4. The first question which arises is whether in the circumstances aforesaid the appeal is maintainable. It is argued on behalf of the appellant : first, that with the reversal of the Subordinate Judge's decision in this appeal, all subsequent orders that may have been passed in the suit, including the order of dismissal aforesaid, will as a necessary consequence of such reversal pass away; second, that the Munsif had no jurisdiction to dismiss the suit in view of the decision of the Judicial Committee in the case of Lachmi Narayan Marwary v. Balmakund Marwary A.I.R. 1924 P.C. 198, and so his order should be treated as a nullity; and third, that the present appeal may be converted into an appeal embracing a challenge against the decree of the Munsif dismissing the suit.

5. There are difficulties in the way of accepting the first and the third of the aforesaid contentions in their entirety. As regards the second contention it seems unnecessary to go into the question whether in the events that happened the order of dismissal could be justified on the failure on the part of the plaintiffs either to appear or to take steps for the further progress of the proceedings. It is clear, however, on the authority of the decision in the case of Lachmi Narayan Marwary v. Balmakund Marwary A.I.R. 1924 P.C. 198 that

after a decree has once been made in a suit, the suit cannot be dismissed unless the decree is reversed on appeal. The parties have, on the making of the decree, acquired rights or incurred liabilities which are fixed, unless or until the decree is varied or set aside. After a decree any party can apply to have it enforced.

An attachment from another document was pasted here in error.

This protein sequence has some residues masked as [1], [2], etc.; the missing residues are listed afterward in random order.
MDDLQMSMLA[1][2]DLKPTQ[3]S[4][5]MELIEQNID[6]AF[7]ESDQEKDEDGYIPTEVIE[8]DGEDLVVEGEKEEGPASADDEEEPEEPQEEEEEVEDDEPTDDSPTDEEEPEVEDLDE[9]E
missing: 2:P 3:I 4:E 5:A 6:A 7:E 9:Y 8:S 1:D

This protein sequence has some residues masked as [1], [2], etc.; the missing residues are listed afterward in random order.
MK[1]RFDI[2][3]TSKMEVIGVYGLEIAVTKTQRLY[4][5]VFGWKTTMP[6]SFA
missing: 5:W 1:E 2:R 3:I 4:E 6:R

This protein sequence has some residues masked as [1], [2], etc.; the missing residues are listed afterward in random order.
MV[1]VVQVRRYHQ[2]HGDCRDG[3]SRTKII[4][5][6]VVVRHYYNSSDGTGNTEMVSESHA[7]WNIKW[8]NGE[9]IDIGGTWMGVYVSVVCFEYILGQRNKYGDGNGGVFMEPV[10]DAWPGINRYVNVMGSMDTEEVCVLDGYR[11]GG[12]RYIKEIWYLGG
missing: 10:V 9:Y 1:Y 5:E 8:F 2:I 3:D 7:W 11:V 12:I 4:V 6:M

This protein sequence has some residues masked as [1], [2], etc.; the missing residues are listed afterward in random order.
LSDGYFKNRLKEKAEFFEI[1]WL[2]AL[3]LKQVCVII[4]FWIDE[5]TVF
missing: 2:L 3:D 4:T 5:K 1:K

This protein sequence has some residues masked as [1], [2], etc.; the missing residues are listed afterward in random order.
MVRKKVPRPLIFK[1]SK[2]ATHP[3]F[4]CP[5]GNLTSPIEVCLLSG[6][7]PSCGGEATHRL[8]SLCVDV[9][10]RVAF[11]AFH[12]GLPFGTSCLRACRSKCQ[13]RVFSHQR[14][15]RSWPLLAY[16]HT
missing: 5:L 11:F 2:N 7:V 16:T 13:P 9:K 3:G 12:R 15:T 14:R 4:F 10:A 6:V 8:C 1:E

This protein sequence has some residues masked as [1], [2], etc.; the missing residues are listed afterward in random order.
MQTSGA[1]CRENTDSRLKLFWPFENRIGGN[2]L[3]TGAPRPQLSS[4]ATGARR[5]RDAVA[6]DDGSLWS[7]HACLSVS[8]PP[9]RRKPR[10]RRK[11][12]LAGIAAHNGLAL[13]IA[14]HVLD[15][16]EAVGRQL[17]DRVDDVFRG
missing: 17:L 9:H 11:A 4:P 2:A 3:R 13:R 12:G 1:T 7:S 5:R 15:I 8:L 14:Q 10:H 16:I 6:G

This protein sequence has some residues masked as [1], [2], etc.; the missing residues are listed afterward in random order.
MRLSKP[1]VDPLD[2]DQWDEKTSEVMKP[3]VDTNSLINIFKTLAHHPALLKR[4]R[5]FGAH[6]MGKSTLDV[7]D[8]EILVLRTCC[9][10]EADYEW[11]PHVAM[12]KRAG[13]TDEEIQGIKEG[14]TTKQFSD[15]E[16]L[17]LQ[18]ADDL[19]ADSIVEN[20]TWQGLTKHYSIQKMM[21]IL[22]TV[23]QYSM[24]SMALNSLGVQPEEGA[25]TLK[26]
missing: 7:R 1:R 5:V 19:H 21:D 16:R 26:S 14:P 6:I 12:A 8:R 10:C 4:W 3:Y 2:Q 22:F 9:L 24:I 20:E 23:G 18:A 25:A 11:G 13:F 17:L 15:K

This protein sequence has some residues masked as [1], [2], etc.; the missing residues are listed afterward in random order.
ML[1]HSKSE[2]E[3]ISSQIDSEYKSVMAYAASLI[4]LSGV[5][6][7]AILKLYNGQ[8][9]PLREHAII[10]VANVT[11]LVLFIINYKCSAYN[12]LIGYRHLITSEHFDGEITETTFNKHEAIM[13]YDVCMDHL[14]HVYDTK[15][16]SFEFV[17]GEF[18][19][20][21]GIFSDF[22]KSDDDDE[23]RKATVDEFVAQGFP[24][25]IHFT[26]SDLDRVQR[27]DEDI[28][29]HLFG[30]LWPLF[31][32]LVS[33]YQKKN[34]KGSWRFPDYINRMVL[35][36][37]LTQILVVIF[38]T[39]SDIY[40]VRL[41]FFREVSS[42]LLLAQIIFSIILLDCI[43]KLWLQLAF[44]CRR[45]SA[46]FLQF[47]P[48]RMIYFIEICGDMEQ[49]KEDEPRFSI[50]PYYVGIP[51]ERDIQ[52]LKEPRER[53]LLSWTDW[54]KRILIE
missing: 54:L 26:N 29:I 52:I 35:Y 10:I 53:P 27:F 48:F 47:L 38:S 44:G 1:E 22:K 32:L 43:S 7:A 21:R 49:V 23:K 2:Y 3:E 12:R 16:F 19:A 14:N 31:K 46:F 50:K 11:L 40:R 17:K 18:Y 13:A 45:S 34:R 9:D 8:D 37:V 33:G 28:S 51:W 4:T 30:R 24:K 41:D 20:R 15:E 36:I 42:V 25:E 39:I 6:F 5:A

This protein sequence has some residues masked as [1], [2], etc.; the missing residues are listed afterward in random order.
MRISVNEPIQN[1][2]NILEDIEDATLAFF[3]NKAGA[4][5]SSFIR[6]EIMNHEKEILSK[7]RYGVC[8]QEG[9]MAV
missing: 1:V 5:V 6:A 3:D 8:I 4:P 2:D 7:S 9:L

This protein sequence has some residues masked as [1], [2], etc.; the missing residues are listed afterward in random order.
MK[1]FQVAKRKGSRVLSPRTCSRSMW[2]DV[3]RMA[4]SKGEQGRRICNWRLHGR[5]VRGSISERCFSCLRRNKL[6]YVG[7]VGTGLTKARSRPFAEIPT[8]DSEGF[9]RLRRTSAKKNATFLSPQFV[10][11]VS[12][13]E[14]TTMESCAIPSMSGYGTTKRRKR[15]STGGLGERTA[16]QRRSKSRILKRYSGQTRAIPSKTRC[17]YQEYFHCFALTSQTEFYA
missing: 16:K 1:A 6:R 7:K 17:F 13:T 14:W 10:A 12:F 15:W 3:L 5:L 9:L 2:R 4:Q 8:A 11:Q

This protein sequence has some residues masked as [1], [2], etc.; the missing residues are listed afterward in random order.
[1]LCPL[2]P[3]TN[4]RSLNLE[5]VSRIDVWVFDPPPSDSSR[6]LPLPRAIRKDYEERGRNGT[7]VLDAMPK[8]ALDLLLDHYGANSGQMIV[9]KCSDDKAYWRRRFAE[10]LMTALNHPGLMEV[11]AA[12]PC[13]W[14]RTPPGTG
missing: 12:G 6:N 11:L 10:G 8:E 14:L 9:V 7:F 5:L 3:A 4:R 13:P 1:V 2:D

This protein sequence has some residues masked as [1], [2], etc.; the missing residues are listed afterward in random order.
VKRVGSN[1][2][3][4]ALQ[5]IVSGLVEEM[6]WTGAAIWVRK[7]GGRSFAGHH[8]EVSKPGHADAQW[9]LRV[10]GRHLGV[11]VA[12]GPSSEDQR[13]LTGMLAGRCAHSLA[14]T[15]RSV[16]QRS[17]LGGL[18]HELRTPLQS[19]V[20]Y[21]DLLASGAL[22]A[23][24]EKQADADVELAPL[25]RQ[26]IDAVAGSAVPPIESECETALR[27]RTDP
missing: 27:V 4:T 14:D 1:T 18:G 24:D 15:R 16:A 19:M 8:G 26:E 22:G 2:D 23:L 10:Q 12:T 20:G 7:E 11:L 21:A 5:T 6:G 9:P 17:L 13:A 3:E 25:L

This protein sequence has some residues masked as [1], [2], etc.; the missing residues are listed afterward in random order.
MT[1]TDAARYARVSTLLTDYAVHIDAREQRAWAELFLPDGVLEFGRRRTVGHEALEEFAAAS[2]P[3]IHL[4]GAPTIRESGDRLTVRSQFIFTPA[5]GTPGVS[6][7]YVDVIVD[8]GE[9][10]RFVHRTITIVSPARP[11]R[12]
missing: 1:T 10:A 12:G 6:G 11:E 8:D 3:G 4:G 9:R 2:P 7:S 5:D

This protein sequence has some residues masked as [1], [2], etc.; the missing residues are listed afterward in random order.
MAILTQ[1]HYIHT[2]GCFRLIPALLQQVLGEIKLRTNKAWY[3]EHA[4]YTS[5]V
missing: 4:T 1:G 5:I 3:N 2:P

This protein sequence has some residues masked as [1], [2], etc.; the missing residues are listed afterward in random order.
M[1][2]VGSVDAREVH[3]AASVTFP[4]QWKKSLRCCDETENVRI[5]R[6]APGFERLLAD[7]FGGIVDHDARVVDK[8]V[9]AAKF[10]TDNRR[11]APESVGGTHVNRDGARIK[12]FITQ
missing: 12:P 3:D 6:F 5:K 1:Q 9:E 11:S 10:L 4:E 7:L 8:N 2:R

6. Any order of dismissal that was passed, assuming that it was rightly passed, could only affect the further proceedings that followed upon the decree which the Subordinate Judge had made and could not touch the decree itself. The appeal, therefore, in my opinion, is competent and must be dealt with on its merits.

7. The validity of the decree made by the Subordinate Judge has been challenged on several grounds which may be enumerated as follows : first, the defendants and their co-sharers from whom the plaintiffs have purchased, the plaintiffs under their purchase being entitled to one-third share and the remaining two-thirds share belonging to the defendants, do not constitute an undivided family within the meaning of Section 4, Partition Act 4, 1893; second, that if the said co-sharers may be regarded as members of 'an undivided family' with the defendants, the plaintiffs are equally entitled to be treated as such member as well; third, that the property in suit is not a 'dwelling house' within the meaning of that section; and fourth, that besides the portion on which the house stood there is a quantity of land lying vacant and that the plaintiffs are entitled to have their share allotted out of the same, the findings of the Court below not being sufficient to prevent the same from being partitioned.

8. To deal with these contentions it will be convenient to give a genealogy of the parties. It is as follows:

CHANDRA SHEKHAR||-----------------|------------|-------------|Kamalakanta Kebal Krishna, Son. Son.| || Son.| || Son.| | | Plaintiff No. 3|-----------------------------------|-----------|Kasi Nath Biswantha X2/3rds 1/3rd| |Son Doughter| |----------- --------------| | | | | | X YDefendent Defendant Defendant's cosharersNo. 1 No. 2 who sold 1/3rd toplaintiffs.